I know that times are tough. I see it in the news. Unemployment at its highest rate ever. Big companies like Microsoft laying off 5,000. Stores closing. But I am having a little trouble here understanding a couple of things.
First of all, those store closings. Two big ones for me lately. Waldenbooks in the Wyoming Valley Mall and Circuit City not far away. I visited both last week. They were so packed, it made Black Friday look like a ghost town. I am always sad to see a bookstore close. When the Tudor Book Shop in Kingston shuttered its doors, I felt like I was losing a friend. Now Walden? But the three lines to the registers were 20 deep! People were climbing over each other to buy books. Now I know everyone loves a bargain, but this was impressive. And the shelves were nearly bare. It was more than a little sad.
I also will miss Circuit City. Being a gadget/techno geek sort of guy, it was always a fun place for me. I hate to think of all the dollars I left there. But like hordes of locusts the crowds of bargain hunters were busy picking the carcass clean. I went with the idea of picking up a cheap monitor. One had a price tag of $120, but there was a sign saying that because of the closing it might not be correct. Great, I thought. It’ll be cheaper. I asked a harried clerk about it and he checked the price. No, it was really $180. Huh? That’s when it dawned on me. After checking a few more prices, it was obvious there were not any bargains there that day. But that didn’t stop the line to the checkout from taking 45 minutes from end to end.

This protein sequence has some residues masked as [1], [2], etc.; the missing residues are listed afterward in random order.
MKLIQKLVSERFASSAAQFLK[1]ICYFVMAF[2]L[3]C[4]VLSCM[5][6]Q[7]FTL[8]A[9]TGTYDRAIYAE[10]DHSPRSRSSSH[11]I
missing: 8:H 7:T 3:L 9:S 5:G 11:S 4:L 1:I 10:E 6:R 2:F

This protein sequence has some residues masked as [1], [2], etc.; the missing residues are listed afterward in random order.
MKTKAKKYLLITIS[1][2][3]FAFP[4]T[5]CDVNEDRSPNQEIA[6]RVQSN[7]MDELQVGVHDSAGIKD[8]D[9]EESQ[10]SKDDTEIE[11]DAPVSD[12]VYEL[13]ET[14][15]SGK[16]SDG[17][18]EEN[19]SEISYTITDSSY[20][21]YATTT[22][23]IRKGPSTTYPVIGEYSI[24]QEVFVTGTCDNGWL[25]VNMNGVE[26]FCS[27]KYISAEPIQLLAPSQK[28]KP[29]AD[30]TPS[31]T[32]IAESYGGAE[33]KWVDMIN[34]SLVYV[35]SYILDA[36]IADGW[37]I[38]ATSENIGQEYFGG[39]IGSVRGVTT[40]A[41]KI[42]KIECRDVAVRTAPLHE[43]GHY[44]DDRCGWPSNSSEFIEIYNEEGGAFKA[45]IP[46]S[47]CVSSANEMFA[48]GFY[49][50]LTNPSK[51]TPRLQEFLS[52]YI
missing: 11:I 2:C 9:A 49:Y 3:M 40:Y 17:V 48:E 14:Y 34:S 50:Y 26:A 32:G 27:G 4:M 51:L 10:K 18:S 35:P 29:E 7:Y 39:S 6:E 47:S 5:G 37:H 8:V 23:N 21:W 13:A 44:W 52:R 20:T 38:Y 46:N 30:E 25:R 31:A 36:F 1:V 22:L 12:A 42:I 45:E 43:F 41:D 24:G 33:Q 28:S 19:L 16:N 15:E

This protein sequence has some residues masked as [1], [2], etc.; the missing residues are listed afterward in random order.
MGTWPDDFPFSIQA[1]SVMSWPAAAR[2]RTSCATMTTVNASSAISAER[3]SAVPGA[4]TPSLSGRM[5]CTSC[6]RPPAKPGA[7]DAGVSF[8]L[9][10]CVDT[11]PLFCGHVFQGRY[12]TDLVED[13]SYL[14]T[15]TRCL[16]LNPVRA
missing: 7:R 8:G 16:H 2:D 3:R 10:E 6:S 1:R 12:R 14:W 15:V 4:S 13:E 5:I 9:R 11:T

So let me get this straight. These two stores couldn’t sell enough stuff to stay in business. But put a sign up that says liquidation, and stand back. Where were all these people who were buying those huge LCD TVs before the going-out-of business signs went up?
And the other small observation? We like to lunch on Saturday. We tried three of our favorite spots: Twigs in Tunkhannock, The Olde House Bistro and J&J Deli in Dallas had not a single empty spot. At Twigs you couldn’t even get in the door. So even with the economy in tatters, people not working and gas prices inching back up, the Saturday lunch bunch is still more than healthy. Am I missing something here or what?
Evidently the key to making it in this brave new economic world? Go out of business or sell lunch.
Or then again … I could be wrong.